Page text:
Get To Know the Olde English Pocket Beagle 

The Olde English Pocket Beagle, also known as “toy” or “mini” beagles, are the smallest variety of the pure bred beagle, generally only standing 10-12 inches at the shoulders and weighing approximately 10-20 pounds. They have a reputation of being friendly and affectionate toward their family and other animals, while also being easily adaptable to both rural and urban living. The coat is short and dense, with a variety of colors and markings that include traditional tricolor, lemon, chocolate, black & tan, black & white, and even variations of silver. They have a well defined head and muzzle, with long droopy ears that hang on the sides of the head. Their eyes are large and dark, while the tail is long and tapered. With little grooming required, this hardy breed is ideal for the animal lover who is looking for a compact and easily maintained companion.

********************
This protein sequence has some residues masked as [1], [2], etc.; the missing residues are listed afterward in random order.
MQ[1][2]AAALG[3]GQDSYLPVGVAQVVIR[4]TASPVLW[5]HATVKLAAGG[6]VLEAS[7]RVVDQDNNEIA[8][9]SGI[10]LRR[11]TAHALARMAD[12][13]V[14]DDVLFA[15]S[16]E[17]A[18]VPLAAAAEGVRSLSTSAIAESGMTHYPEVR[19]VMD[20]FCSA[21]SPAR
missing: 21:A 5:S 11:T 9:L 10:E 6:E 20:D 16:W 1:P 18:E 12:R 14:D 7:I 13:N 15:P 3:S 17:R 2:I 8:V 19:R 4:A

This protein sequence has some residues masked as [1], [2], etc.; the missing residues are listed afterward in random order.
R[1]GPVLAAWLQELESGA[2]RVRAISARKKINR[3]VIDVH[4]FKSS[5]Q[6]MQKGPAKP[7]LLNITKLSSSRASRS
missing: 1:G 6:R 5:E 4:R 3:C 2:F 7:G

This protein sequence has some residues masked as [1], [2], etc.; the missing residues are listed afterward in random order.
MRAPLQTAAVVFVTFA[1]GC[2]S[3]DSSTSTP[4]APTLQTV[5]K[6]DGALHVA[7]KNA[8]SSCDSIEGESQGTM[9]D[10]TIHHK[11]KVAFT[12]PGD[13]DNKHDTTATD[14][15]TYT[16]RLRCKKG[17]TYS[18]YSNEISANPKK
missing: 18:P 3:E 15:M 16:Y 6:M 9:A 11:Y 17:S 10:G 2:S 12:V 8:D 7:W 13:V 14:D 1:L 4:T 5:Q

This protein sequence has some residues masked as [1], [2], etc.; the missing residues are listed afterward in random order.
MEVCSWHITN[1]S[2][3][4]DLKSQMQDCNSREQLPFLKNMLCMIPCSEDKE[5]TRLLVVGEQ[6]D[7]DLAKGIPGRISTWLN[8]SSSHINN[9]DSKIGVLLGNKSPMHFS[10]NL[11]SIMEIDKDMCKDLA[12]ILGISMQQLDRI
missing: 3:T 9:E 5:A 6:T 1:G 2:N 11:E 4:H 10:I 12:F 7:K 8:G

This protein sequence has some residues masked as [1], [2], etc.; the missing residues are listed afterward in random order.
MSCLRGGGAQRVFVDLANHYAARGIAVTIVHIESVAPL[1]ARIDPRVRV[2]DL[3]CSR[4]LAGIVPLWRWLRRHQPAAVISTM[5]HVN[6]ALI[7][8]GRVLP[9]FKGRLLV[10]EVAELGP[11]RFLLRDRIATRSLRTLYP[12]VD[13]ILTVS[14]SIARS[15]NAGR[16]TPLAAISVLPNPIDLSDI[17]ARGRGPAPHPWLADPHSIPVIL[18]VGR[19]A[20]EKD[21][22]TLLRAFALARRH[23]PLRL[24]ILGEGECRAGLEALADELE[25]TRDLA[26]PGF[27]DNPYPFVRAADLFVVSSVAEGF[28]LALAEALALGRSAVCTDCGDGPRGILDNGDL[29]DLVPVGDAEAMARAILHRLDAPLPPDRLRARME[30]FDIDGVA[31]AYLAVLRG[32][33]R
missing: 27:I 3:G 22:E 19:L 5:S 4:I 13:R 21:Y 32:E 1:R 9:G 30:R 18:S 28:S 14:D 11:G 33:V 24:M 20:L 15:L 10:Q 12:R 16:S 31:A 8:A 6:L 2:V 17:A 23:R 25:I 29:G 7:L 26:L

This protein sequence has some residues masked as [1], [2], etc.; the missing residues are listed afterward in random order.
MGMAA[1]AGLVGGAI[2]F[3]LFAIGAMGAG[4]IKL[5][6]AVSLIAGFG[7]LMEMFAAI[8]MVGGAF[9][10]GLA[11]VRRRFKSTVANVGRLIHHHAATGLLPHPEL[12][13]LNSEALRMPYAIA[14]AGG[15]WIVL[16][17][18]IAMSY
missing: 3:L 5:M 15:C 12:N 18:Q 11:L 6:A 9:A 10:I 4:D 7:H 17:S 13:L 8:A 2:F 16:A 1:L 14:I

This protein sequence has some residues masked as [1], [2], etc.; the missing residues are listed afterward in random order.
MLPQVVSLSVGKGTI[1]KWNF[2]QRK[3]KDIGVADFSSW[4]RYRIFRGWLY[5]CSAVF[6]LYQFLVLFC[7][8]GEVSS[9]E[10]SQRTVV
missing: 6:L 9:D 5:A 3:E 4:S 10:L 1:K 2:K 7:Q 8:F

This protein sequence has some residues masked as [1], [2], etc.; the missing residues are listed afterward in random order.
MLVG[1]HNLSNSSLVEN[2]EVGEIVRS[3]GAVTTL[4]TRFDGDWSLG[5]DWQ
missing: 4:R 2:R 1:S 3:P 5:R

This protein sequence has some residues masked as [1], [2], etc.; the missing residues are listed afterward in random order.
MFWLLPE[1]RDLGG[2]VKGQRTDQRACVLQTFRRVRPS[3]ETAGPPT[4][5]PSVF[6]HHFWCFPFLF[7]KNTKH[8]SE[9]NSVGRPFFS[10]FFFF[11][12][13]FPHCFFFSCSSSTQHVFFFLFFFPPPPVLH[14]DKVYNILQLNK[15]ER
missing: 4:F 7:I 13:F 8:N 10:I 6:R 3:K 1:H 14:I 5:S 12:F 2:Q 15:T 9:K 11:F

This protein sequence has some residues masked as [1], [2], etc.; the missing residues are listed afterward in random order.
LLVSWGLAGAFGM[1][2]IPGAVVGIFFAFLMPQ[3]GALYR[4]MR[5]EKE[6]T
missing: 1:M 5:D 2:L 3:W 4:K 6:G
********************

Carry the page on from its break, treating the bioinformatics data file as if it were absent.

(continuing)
Pocket Beagle #1

Where Did They Come From?

This small breed dates back as far as the 1500’s originating in England, where they were bred to be companions and tracking hounds for small game. They were popular among aristocrats and commoners alike due to their intelligence and cuddly tendencies. While also known for their innate tracking ability, they were often used to hunt small game and were even said to be able to follow a scent for miles. The name “pocket beagle” was coined by hunters riding horseback who would carry their beagle in the saddle bag (pocket) while going to and from sporting locations.

The Future of the OEPB

The Olde English Pocket Beagle has made an incredible comeback in the last few decades. Many people across America never knew such a dog existed until now! Their ever increasing popularity is sure to make the pocket beagle a household name. While there are very few legitimate Olde English Pocket Beagles in existence today, here at the OEPBA it is our mission to preserve the integrity of this special breed by means of the dedication and ethical code that has been used by the men and women who got them where they are today.